Selector registers 20SR0, 20SR1 of accumulator 2001 function to accept information only when lead ACC LOAD is low. Since the ACC LOAD lead is now high, as shown in FIG. 7, controlled by clock phase 3 or phase 5, the information from the ALU is not stored in the ACC at this time.

Returning again to FIG. 5, bit 6 of translator word 30 is a bit corresponding to the HALT condition and since it is negative logic and a 1 it is of no consequence. Bit 7, being negative logic and a 0, is an operative bit and controls the destination decoder enable. Thus, as shown in FIG. 7, a low transferred over lead 7 from the translator memory and over lead DE of cable 720 to FIG. 16 is extended to the 19 input of destination decoder 1601. Since lead Φ5 is low at this time, translator 1603 remains inoperative.

Continuing for a moment in FIG. 16, it should be noted that when the clock was started, lead NQR went low thereby causing DD gate 1602 to accept information from inputs MI4 through MI7 instead of from inputs DD1 through DD4. Thus, since leads MI4 to MI7 of cable 1420 have been extended from MIR register 1401, the binary word 1110 (bits 5-8 of program memory, step 1) is communicated to leads A, B, C and D of translator 1603.

Digressing momentarily, when binary word 1110 is decoded, a low word appears on lead ACC (when both inputs 18 and 19 of translator 1603 are low). However, that lead is not connected since the 1110 code is the code specifying the accumulator and since information transferred through the machine always ends up in accumulator registers 20SR1 and 20SR0 regardless of where else that information is to be distributed. In the situation where the ACC-stored information is to be communicated to a destination register, the code associated with the destination register is decoded by destination decoder 1601. Then, information is stored, both in the accumulator and in the selected destination register, under control of the decoded bits from the program memory. The reason for dedicating code 1110 to the accumulator, even though that code performs no function, is to prevent the unintentional transfer to some other register.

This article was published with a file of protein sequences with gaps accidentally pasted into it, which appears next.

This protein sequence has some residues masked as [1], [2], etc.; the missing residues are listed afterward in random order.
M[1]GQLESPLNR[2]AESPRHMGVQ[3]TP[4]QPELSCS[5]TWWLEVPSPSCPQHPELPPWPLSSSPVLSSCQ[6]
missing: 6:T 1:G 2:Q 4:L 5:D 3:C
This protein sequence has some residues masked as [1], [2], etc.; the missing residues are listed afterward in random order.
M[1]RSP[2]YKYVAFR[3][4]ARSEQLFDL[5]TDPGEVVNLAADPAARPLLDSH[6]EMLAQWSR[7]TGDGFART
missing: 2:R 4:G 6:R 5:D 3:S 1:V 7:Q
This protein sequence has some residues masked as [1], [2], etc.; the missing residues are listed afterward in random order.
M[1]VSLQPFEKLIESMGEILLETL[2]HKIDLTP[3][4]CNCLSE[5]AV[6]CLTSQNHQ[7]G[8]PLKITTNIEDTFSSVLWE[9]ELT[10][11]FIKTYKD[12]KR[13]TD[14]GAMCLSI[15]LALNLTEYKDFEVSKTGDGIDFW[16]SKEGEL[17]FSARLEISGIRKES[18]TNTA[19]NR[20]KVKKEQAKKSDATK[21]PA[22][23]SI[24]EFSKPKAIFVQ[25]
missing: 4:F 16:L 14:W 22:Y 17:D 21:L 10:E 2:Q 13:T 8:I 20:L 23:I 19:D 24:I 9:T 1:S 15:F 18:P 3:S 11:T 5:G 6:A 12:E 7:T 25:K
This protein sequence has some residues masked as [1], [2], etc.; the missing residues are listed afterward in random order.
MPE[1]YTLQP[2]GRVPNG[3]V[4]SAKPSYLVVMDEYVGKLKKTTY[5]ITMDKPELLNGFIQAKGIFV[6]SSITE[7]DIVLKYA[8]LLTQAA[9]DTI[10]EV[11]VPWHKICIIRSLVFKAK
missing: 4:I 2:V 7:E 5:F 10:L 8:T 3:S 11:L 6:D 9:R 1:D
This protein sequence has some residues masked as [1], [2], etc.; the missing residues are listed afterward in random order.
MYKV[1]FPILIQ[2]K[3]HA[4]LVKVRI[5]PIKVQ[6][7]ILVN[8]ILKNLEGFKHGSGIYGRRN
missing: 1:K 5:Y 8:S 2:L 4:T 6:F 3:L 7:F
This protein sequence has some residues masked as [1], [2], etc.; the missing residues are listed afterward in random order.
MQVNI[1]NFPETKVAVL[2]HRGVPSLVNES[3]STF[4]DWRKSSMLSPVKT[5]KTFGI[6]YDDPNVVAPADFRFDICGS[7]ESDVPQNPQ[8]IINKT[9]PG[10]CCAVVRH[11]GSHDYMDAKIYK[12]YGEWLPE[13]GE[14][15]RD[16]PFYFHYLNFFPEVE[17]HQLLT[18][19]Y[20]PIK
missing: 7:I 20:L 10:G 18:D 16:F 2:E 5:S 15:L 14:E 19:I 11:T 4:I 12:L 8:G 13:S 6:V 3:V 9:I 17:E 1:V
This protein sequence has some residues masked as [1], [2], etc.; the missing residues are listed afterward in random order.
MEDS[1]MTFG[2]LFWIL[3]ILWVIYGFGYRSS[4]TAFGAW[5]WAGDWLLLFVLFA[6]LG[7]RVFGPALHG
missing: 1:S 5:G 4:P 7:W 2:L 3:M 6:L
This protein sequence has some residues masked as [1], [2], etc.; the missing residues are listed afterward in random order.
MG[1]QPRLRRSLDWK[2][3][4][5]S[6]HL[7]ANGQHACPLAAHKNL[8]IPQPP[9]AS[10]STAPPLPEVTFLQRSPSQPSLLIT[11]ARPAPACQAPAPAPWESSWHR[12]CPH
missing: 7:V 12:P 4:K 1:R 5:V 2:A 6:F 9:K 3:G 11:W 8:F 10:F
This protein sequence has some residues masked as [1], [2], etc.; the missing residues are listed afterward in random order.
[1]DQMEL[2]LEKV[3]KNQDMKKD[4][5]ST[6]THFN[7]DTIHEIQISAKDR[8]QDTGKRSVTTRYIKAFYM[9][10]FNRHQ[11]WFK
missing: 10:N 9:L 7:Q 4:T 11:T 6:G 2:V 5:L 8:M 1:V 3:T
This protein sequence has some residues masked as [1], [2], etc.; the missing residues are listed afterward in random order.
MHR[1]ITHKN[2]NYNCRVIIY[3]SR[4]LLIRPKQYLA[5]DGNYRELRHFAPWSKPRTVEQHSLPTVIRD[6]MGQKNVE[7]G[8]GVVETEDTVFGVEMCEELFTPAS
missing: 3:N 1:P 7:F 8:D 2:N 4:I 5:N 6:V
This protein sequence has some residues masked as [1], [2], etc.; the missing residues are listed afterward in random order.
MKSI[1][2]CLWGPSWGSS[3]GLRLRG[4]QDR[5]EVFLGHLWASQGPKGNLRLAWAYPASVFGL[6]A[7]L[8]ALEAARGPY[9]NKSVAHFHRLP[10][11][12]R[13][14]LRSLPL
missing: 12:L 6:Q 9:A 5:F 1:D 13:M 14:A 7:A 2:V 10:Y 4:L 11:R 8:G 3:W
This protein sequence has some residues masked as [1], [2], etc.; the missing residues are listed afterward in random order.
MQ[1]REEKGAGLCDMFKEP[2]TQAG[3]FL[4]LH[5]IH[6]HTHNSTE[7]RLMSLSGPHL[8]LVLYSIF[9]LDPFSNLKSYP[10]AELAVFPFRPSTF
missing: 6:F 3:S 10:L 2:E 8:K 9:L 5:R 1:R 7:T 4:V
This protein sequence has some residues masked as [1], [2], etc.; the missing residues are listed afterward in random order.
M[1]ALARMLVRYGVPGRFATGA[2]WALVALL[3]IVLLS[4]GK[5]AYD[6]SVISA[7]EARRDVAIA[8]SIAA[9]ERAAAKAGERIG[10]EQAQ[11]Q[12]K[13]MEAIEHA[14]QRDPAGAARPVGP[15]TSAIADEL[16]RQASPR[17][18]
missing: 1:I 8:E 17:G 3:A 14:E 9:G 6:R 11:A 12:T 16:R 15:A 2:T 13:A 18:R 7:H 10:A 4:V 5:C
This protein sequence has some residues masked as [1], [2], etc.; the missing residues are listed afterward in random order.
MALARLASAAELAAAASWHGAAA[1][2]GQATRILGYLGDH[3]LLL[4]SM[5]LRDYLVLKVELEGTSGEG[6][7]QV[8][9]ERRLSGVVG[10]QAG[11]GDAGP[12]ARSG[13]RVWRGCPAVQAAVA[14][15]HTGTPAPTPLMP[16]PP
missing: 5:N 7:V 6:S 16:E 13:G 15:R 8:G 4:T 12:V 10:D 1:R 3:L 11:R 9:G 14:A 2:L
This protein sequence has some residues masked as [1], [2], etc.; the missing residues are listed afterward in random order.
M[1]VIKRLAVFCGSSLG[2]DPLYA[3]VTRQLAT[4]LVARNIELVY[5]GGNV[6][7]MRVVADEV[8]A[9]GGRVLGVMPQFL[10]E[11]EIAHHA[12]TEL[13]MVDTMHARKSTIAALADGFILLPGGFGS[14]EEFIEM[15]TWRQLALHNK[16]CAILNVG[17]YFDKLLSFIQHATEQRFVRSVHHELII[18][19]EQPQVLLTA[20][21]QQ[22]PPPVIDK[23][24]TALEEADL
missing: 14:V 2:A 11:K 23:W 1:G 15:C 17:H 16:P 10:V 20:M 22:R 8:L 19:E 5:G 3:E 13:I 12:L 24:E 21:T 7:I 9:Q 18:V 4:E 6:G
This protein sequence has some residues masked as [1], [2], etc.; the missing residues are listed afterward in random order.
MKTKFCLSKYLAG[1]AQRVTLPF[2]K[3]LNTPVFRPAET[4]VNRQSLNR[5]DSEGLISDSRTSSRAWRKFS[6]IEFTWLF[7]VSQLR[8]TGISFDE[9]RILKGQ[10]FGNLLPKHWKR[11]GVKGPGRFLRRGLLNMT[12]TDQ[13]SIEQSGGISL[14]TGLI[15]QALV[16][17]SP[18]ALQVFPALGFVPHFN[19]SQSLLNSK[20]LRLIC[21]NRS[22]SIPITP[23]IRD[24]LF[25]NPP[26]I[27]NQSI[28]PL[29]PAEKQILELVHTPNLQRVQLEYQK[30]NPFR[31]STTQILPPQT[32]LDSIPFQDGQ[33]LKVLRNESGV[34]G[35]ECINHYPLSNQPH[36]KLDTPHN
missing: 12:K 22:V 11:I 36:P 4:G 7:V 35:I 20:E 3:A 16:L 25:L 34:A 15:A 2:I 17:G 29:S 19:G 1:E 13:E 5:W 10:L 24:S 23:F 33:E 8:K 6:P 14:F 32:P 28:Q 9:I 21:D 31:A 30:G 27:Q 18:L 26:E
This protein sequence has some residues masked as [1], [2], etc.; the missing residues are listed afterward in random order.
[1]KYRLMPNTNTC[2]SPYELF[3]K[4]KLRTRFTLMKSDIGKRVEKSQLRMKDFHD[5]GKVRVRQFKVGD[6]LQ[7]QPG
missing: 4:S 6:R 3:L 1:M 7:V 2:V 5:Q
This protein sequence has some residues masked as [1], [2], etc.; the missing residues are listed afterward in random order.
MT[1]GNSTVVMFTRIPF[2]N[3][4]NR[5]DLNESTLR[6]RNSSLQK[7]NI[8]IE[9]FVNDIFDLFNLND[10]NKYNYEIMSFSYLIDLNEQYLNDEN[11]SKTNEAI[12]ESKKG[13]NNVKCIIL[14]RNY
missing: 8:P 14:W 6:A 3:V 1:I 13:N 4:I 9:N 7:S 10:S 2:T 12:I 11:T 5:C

Returning now to FIG. 5, translator memory bits 1 through 15 of location 30 have all now been discussed and bits 16 through 24, being positive logic and all 0s, are of no consequence at this time.

Summarizing briefly, the program memory has been addressed at a selected location and the first microinstruction of a set of microinstructions has been obtained from the program memory and the OP code portion thereof transferred to a translator memory for selection of a particular word therein. The individual bits of the selected word have been used without decoding in a direct unpacked manner to control the machine functions in conjunction with phase 1 of a series of clock pulses.